We now present the new results, starting with a thick twolayer configuration when the top layer thickness h_{t} exceeds half the forcing scale l_{f}. The forcing scale in this experiment is l_{f}=9 mm, and the thicknesses of the bottom and top layers are h_{b}=4 mm and h_{t}=7 mm respectively. The size of the boundary box is L=120 mm. Visualization in both horizontal (x–y) and vertical (z–y) planes shows that the flow is substantially 3D at the early stage of the evolution, as seen in Fig. 1a,b, in agreement with numerics. However, if one waits long enough, one sees the appearance of a large planar vortex, the diameter of which is limited by the box size (numerical simulations^{10} were done on a shorter timescale). Apparently, a residual inverse energy flux, existing even in the presence of 3D motions, leads to the spectral condensation and to the generation of the large coherent vortex that dominates the flow in a steady state (Fig. 1c). In the vertical crosssection, the flow is now close to planar (Fig. 1d). The vortex gives a strong spectral peak at k≈k_{c}, as seen in Fig. 1e, where k_{f} is the forcing wavenumber. The subtraction of the temporal mean reveals the spectrum of the underlying turbulence, see Fig. 1g, which shows a reasonably good agreement with the Kraichnan k^{−5/3} inverse energy cascade. Similarly, before the mean subtraction, S_{3L} is negative and is not a linear function of r (Fig. 1f). The subtraction of the mean vortex flow reveals positive S_{3L}, which is a linear function of r, in agreement with equation (1) (Fig. 1h). The slope of that linear dependence gives the value of the upscale energy flux, ɛ≈1.8×10^{−6} m^{2} s^{−3}. This value was independently verified by the energy balance analysis, as described in ref 13: ɛ is compared with the largescale flow energy dissipation rate ɛ_{d}. For the present experiment this agreement is within 10%.
The results of Fig. 1 indicate that, contrary to expectations, turbulence in a thick layer (h_{t}/l_{f}≈0.78) supports the inverse energy cascade, as evidenced by the S_{3L} result and also by the generation of the strong spectral condensate fed by the cascade. Similar results are obtained in even thicker layers, up to h_{t}=12 mm, or h/l_{f}≈1.3. Strong spectral condensates, the energy of which constitutes above 90% of the total flow energy, are observed in those cases.
After the development of the condensate, particle streaks are almost planar, at least in the statistical sense (Fig. 1d). Thus, there must be a mechanism through which the vortex secures its energy supply by suppressing vertical motions and enforcing planarity. To investigate the effect of a large flow on 3D turbulent motion, we perform experiments in a single layer of electrolyte, h=10 mm, with a much larger boundary, L=300 mm, to avoid spectral condensation. In this case the largescale vortex is imposed externally. The timeline of the experiment is shown schematically in Fig. 2a. First, turbulence is excited. Then a large vortex (150 mm diameter) is imposed on it by placing a magnetic dipole 2 mm above the free surface. After the large magnet is removed, the vortex decays, while turbulence continues to be forced. As the magnet blocks the view, the measurements are performed during the turbulence stage and during the decay of the vortex.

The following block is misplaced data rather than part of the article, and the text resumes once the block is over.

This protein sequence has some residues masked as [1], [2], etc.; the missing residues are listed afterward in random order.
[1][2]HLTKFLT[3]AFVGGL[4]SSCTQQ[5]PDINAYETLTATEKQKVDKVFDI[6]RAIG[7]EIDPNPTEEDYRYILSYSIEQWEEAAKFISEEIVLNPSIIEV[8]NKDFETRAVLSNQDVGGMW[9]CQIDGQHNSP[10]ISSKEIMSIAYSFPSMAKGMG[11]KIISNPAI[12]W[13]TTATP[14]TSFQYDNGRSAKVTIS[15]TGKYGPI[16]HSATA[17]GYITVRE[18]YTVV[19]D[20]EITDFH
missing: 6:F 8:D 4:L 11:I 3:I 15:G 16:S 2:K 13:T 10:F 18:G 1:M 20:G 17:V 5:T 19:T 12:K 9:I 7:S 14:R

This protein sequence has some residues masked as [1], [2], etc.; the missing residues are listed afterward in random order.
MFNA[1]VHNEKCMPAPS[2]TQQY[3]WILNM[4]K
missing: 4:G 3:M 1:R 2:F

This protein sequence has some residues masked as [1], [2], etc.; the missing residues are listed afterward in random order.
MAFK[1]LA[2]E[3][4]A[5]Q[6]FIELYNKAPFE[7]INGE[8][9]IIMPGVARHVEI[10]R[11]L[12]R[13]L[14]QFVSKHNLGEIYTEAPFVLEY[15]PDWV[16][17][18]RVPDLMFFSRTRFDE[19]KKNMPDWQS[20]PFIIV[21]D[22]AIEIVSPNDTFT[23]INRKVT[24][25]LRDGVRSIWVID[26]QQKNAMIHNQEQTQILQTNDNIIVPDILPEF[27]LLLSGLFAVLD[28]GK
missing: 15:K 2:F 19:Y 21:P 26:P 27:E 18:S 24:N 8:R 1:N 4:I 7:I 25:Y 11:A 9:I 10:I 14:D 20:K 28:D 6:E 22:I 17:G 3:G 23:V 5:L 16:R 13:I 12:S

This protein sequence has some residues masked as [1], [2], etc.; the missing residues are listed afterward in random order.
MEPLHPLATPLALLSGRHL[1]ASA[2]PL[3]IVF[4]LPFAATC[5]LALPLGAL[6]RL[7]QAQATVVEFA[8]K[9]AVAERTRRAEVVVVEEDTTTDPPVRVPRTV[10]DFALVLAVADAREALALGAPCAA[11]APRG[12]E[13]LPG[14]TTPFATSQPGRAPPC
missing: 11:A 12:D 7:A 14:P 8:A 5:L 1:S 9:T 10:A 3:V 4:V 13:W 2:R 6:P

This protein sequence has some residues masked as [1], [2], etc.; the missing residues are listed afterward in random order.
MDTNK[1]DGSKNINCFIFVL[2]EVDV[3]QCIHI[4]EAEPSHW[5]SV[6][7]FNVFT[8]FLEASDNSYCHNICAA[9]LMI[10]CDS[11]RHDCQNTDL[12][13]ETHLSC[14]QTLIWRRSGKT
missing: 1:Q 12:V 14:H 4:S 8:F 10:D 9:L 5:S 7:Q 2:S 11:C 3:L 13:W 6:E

Figure 2b shows the profiles 〈V_{z}〉_{rms}(z) of the vertical velocity fluctuations, measured using defocusing PIV. Before the vortex is imposed, vertical fluctuations are high, 〈V_{z}〉_{rms}≈1.6 mm s^{−1}. When the vortex is present, they are reduced by a factor of about four, down to 〈V_{z}〉_{rms}≈0.4 mm s^{−1}. This is also confirmed by the direct visualization of the flow in the vertical z–y plane. Particle streaks are shown in Fig. 2c–e. Strong vertical eddies are seen in the turbulence stage, before the vortex is imposed (Fig. 2c). Shortly after the large magnet is removed, at t–t_{0}=1 s, the streaks show no vertical excursions. As the large vortex decays, the 3D eddies start to reappear near the bottom (Fig. 2e).
We also study the statistics of the horizontal velocities. The kinetic energy spectra and the thirdorder moments are shown in Fig. 2f–h. For turbulence without the vortex, the spectrum is substantially flatter than k^{−5/3} (Fig. 2f). After the large vortex is imposed, the spectrum shows a strong peak at low wavenumbers. However, the mean subtraction recovers the k^{−5/3} 2D spectrum, as shown in Fig. 2g. The thirdorder moment undergoes an even more pronounced change after the imposition of the large vortex: S_{3L} computed after the mean subtraction is much larger than during the turbulence stage, and it is a positive linear function of r, Fig. 2h, just as in the case of the doublelayer experiment. Thus the imposed flow enforces planarity and strongly enhances the inverse energy flux.